The Coral Symbiomics Lab
Red Sea Research Center
Division of Biological and Environmental Science and Engineering

Publications in 2017

Assessing the Effects of Iron Enrichment across Holobiont Compartments Reveals Reduced Microbial Nitrogen Fixation in the Red Sea Coral Pocillopora Verrucosa

​Rädecker, Nils, Claudia Pogoreutz, Maren Ziegler, Ananya Ashok, M. Barreto Marcelle, Veronica Chaidez, G. B. Grupstra Carsten, et al. "Assessing the Effects of Iron Enrichment across Holobiont Compartments Reveals Reduced Microbial Nitrogen Fixation in the Red Sea Coral Pocillopora Verrucosa." Ecology and Evolution 7, no. 16 (2017/08/01 2017): 6614-21.
Rädecker Nils, Pogoreutz Claudia, Ziegler Maren, Ashok Ananya, Barreto Marcelle M., Chaidez Veronica, Grupstra Carsten G. B., Ng Yi Mei, Perna Gabriela, Aranda Manuel, Voolstra Christian R.
coral reefs, diazotroph, holobiont, nutrient limitation, Symbiodinium, symbiosis
2017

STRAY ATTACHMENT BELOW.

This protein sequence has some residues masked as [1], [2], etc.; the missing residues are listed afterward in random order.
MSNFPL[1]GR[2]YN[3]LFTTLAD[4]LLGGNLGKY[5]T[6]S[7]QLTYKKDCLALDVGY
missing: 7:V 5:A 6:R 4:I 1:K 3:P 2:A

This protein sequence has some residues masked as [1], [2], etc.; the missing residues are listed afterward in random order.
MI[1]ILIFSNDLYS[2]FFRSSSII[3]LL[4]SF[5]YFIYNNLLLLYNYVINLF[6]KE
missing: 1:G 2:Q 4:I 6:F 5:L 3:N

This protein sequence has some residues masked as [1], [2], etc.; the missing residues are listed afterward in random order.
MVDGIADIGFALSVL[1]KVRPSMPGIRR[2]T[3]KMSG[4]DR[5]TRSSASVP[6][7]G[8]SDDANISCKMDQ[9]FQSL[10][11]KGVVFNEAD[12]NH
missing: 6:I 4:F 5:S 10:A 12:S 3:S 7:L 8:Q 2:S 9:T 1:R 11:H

​The productivity of coral reefs in oligotrophic tropical waters is sustained by an efficient uptake and recycling of nutrients. In reef-building corals, the engineers of these ecosystems, this nutrient recycling is facilitated by a constant exchange of nutrients between the animal host and endosymbiotic photosynthetic dinoflagellates (zooxanthellae), bacteria, and other microbes. Due to the complex interactions in this so-called coral holobiont, it has proven difficult to understand the environmental limitations of productivity in corals. Among others, the micronutrient iron has been proposed to limit primary productivity due to its essential role in photosynthesis and bacterial processes. Here, we tested the effect of iron enrichment on the physiology of the coral Pocillopora verrucosa from the central Red Sea during a 12-day experiment. Contrary to previous reports, we did not see an increase in zooxanthellae population density or gross photosynthesis. Conversely, respiration rates were significantly increased, and microbial nitrogen fixation was significantly decreased. Taken together, our data suggest that iron is not a limiting factor of primary productivity in Red Sea corals. Rather, increased metabolic demands in response to iron enrichment, as evidenced by increased respiration rates, may reduce carbon (i.e., energy) availability in the coral holobiont, resulting in reduced microbial nitrogen fixation. This decrease in nitrogen supply in turn may exacerbate the limitation of other nutrients, creating a negative feedback loop. Thereby, our results highlight that the effects of iron enrichment appear to be strongly dependent on local environmental conditions and ultimately may depend on the availability of other nutrients.